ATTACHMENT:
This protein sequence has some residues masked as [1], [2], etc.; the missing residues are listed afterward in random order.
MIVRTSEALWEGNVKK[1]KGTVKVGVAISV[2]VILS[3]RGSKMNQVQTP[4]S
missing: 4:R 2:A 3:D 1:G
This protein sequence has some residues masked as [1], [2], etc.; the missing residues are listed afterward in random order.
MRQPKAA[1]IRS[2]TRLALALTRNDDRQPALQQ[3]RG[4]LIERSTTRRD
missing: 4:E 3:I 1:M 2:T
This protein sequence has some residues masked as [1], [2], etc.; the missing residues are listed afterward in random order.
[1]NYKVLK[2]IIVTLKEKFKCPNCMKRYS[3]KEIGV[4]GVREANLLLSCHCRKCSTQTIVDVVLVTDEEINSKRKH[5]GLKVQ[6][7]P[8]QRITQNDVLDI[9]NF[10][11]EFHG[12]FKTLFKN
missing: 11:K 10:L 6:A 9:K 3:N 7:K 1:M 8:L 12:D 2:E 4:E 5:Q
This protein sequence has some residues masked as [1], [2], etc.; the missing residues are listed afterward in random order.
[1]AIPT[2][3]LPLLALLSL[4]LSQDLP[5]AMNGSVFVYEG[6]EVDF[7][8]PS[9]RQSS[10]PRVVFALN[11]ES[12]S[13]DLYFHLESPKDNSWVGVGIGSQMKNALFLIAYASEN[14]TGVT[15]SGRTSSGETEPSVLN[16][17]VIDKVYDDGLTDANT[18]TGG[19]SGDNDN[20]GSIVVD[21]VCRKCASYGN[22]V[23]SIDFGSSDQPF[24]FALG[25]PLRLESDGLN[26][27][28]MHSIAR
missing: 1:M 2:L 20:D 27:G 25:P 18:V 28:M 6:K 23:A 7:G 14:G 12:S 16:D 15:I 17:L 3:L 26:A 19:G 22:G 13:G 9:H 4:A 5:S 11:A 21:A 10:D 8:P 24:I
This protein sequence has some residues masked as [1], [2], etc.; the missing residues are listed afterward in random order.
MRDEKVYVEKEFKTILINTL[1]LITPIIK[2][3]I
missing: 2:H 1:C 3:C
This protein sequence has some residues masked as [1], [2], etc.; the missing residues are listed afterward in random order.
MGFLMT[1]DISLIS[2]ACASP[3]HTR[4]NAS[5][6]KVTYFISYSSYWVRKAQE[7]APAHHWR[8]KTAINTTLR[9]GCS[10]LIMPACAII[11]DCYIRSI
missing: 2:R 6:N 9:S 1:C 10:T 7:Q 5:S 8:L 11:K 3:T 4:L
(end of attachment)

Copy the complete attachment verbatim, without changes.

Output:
This protein sequence has some residues masked as [1], [2], etc.; the missing residues are listed afterward in random order.
MIVRTSEALWEGNVKK[1]KGTVKVGVAISV[2]VILS[3]RGSKMNQVQTP[4]S
missing: 4:R 2:A 3:D 1:G
This protein sequence has some residues masked as [1], [2], etc.; the missing residues are listed afterward in random order.
MRQPKAA[1]IRS[2]TRLALALTRNDDRQPALQQ[3]RG[4]LIERSTTRRD
missing: 4:E 3:I 1:M 2:T
This protein sequence has some residues masked as [1], [2], etc.; the missing residues are listed afterward in random order.
[1]NYKVLK[2]IIVTLKEKFKCPNCMKRYS[3]KEIGV[4]GVREANLLLSCHCRKCSTQTIVDVVLVTDEEINSKRKH[5]GLKVQ[6][7]P[8]QRITQNDVLDI[9]NF[10][11]EFHG[12]FKTLFKN
missing: 11:K 10:L 6:A 9:K 3:N 7:K 1:M 8:L 12:D 2:E 4:E 5:Q
This protein sequence has some residues masked as [1], [2], etc.; the missing residues are listed afterward in random order.
[1]AIPT[2][3]LPLLALLSL[4]LSQDLP[5]AMNGSVFVYEG[6]EVDF[7][8]PS[9]RQSS[10]PRVVFALN[11]ES[12]S[13]DLYFHLESPKDNSWVGVGIGSQMKNALFLIAYASEN[14]TGVT[15]SGRTSSGETEPSVLN[16][17]VIDKVYDDGLTDANT[18]TGG[19]SGDNDN[20]GSIVVD[21]VCRKCASYGN[22]V[23]SIDFGSSDQPF[24]FALG[25]PLRLESDGLN[26][27][28]MHSIAR
missing: 1:M 2:L 20:D 27:G 25:P 18:V 28:M 6:K 23:A 7:G 14:G 12:S 16:D 15:I 17:L 3:L 26:A 19:G 22:G 13:G 9:H 4:A 5:S 11:A 21:A 10:D 8:P 24:I
This protein sequence has some residues masked as [1], [2], etc.; the missing residues are listed afterward in random order.
MRDEKVYVEKEFKTILINTL[1]LITPIIK[2][3]I
missing: 2:H 1:C 3:C
This protein sequence has some residues masked as [1], [2], etc.; the missing residues are listed afterward in random order.
MGFLMT[1]DISLIS[2]ACASP[3]HTR[4]NAS[5][6]KVTYFISYSSYWVRKAQE[7]APAHHWR[8]KTAINTTLR[9]GCS[10]LIMPACAII[11]DCYIRSI
missing: 2:R 6:N 9:S 1:C 10:T 7:Q 5:S 8:L 11:K 3:T 4:L